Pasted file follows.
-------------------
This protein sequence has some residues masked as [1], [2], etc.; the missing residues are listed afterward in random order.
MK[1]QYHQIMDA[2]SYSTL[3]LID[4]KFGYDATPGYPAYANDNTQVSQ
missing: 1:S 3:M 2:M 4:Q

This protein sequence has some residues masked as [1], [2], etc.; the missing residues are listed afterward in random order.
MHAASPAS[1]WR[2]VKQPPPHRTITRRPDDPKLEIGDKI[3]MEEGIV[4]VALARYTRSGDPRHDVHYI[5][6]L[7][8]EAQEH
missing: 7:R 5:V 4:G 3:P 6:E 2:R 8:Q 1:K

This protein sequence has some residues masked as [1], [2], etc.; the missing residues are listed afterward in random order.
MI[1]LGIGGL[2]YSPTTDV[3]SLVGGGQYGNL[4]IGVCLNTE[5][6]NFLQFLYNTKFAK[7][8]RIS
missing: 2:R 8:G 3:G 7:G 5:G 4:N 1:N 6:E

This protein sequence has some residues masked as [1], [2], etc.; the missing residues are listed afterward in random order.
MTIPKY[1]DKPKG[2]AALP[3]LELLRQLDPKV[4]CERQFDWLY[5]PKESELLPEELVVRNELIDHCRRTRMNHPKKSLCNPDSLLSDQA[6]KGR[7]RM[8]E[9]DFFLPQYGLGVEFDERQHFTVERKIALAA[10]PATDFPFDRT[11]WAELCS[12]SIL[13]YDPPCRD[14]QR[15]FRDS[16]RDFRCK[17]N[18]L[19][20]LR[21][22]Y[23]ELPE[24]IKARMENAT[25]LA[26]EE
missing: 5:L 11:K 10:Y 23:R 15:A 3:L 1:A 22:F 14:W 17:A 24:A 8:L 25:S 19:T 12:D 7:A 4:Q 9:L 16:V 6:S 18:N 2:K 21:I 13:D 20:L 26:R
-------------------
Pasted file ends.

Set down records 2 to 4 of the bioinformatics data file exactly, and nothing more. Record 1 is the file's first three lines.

This protein sequence has some residues masked as [1], [2], etc.; the missing residues are listed afterward in random order.
MHAASPAS[1]WR[2]VKQPPPHRTITRRPDDPKLEIGDKI[3]MEEGIV[4]VALARYTRSGDPRHDVHYI[5][6]L[7][8]EAQEH
missing: 7:R 5:V 4:G 3:P 6:E 2:R 8:Q 1:K

This protein sequence has some residues masked as [1], [2], etc.; the missing residues are listed afterward in random order.
MI[1]LGIGGL[2]YSPTTDV[3]SLVGGGQYGNL[4]IGVCLNTE[5][6]NFLQFLYNTKFAK[7][8]RIS
missing: 2:R 8:G 3:G 7:G 5:G 4:N 1:N 6:E

This protein sequence has some residues masked as [1], [2], etc.; the missing residues are listed afterward in random order.
MTIPKY[1]DKPKG[2]AALP[3]LELLRQLDPKV[4]CERQFDWLY[5]PKESELLPEELVVRNELIDHCRRTRMNHPKKSLCNPDSLLSDQA[6]KGR[7]RM[8]E[9]DFFLPQYGLGVEFDERQHFTVERKIALAA[10]PATDFPFDRT[11]WAELCS[12]SIL[13]YDPPCRD[14]QR[15]FRDS[16]RDFRCK[17]N[18]L[19][20]LR[21][22]Y[23]ELPE[24]IKARMENAT[25]LA[26]EE
missing: 5:L 11:K 10:Y 23:R 15:A 3:L 1:A 22:F 14:W 17:A 24:A 8:L 25:S 19:T 12:D 7:A 4:Q 9:L 16:V 6:S 18:N 2:K 21:I 13:D 20:L 26:R